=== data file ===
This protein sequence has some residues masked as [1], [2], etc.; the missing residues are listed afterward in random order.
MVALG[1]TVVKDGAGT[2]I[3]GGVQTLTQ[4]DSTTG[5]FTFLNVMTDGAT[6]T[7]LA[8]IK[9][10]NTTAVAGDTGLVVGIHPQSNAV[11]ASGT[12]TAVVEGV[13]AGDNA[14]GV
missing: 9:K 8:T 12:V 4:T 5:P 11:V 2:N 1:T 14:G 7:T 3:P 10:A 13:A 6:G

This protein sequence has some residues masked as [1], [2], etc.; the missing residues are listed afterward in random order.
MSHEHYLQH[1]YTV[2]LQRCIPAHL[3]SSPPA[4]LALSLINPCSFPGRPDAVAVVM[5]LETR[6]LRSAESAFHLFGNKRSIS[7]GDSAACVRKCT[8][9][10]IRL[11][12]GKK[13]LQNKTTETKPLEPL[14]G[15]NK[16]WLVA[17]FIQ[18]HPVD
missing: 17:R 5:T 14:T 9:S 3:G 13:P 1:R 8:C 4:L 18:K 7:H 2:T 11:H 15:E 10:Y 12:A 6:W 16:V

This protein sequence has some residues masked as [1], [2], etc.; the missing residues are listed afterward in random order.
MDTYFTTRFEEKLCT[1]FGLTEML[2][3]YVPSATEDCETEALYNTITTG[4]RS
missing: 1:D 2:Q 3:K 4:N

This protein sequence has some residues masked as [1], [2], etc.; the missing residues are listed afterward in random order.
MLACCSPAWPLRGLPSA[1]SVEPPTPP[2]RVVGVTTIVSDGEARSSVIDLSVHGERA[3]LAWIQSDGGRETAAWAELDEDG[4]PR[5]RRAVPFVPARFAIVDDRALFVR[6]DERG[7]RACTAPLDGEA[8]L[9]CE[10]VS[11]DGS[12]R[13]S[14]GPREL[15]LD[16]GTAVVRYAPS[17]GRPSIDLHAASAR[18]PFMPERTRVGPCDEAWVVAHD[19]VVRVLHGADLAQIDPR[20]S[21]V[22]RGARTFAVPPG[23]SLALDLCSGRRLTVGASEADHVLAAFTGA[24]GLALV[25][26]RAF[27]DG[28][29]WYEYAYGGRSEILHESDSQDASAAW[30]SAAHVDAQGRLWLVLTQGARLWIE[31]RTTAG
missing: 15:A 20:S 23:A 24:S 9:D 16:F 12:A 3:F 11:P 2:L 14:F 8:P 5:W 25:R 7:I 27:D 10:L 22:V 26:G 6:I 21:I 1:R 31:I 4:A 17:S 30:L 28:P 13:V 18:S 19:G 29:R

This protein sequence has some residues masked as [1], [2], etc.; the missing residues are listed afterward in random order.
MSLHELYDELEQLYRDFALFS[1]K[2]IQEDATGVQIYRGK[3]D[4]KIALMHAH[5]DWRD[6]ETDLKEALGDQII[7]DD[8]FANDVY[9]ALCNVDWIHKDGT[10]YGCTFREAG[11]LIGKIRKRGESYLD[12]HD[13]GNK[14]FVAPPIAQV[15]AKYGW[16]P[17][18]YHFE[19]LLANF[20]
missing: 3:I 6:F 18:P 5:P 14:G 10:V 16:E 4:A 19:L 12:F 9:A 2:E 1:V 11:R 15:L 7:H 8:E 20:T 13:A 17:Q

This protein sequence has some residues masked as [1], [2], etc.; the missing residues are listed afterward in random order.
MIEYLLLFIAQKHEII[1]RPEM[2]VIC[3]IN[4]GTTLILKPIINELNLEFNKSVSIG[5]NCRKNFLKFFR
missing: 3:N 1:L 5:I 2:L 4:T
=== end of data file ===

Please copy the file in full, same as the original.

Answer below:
This protein sequence has some residues masked as [1], [2], etc.; the missing residues are listed afterward in random order.
MVALG[1]TVVKDGAGT[2]I[3]GGVQTLTQ[4]DSTTG[5]FTFLNVMTDGAT[6]T[7]LA[8]IK[9][10]NTTAVAGDTGLVVGIHPQSNAV[11]ASGT[12]TAVVEGV[13]AGDNA[14]GV
missing: 9:K 8:T 12:V 4:T 5:P 11:V 2:N 1:T 14:G 7:T 3:P 10:A 13:A 6:G

This protein sequence has some residues masked as [1], [2], etc.; the missing residues are listed afterward in random order.
MSHEHYLQH[1]YTV[2]LQRCIPAHL[3]SSPPA[4]LALSLINPCSFPGRPDAVAVVM[5]LETR[6]LRSAESAFHLFGNKRSIS[7]GDSAACVRKCT[8][9][10]IRL[11][12]GKK[13]LQNKTTETKPLEPL[14]G[15]NK[16]WLVA[17]FIQ[18]HPVD
missing: 17:R 5:T 14:T 9:S 3:G 13:P 1:R 8:C 4:L 18:K 7:H 2:T 11:H 15:E 10:Y 12:A 6:W 16:V

This protein sequence has some residues masked as [1], [2], etc.; the missing residues are listed afterward in random order.
MDTYFTTRFEEKLCT[1]FGLTEML[2][3]YVPSATEDCETEALYNTITTG[4]RS
missing: 1:D 2:Q 3:K 4:N

This protein sequence has some residues masked as [1], [2], etc.; the missing residues are listed afterward in random order.
MLACCSPAWPLRGLPSA[1]SVEPPTPP[2]RVVGVTTIVSDGEARSSVIDLSVHGERA[3]LAWIQSDGGRETAAWAELDEDG[4]PR[5]RRAVPFVPARFAIVDDRALFVR[6]DERG[7]RACTAPLDGEA[8]L[9]CE[10]VS[11]DGS[12]R[13]S[14]GPREL[15]LD[16]GTAVVRYAPS[17]GRPSIDLHAASAR[18]PFMPERTRVGPCDEAWVVAHD[19]VVRVLHGADLAQIDPR[20]S[21]V[22]RGARTFAVPPG[23]SLALDLCSGRRLTVGASEADHVLAAFTGA[24]GLALV[25][26]RAF[27]DG[28][29]WYEYAYGGRSEILHESDSQDASAAW[30]SAAHVDAQGRLWLVLTQGARLWIE[31]RTTAG
missing: 15:A 20:S 23:A 24:S 9:D 16:F 12:A 3:F 11:P 2:L 14:F 8:P 5:W 25:R 7:I 27:D 10:L 22:V 26:G 6:I 21:I 1:R 31:I 4:A 17:S 30:L 28:P 13:V 18:S 19:G 29:R

This protein sequence has some residues masked as [1], [2], etc.; the missing residues are listed afterward in random order.
MSLHELYDELEQLYRDFALFS[1]K[2]IQEDATGVQIYRGK[3]D[4]KIALMHAH[5]DWRD[6]ETDLKEALGDQII[7]DD[8]FANDVY[9]ALCNVDWIHKDGT[10]YGCTFREAG[11]LIGKIRKRGESYLD[12]HD[13]GNK[14]FVAPPIAQV[15]AKYGW[16]P[17][18]YHFE[19]LLANF[20]
missing: 3:I 6:F 18:P 5:P 14:G 10:V 16:E 4:A 19:L 12:F 9:A 2:E 1:V 11:R 15:L 7:H 8:E 20:T 13:A 17:Q

This protein sequence has some residues masked as [1], [2], etc.; the missing residues are listed afterward in random order.
MIEYLLLFIAQKHEII[1]RPEM[2]VIC[3]IN[4]GTTLILKPIINELNLEFNKSVSIG[5]NCRKNFLKFFR
missing: 3:N 1:L 5:I 2:L 4:T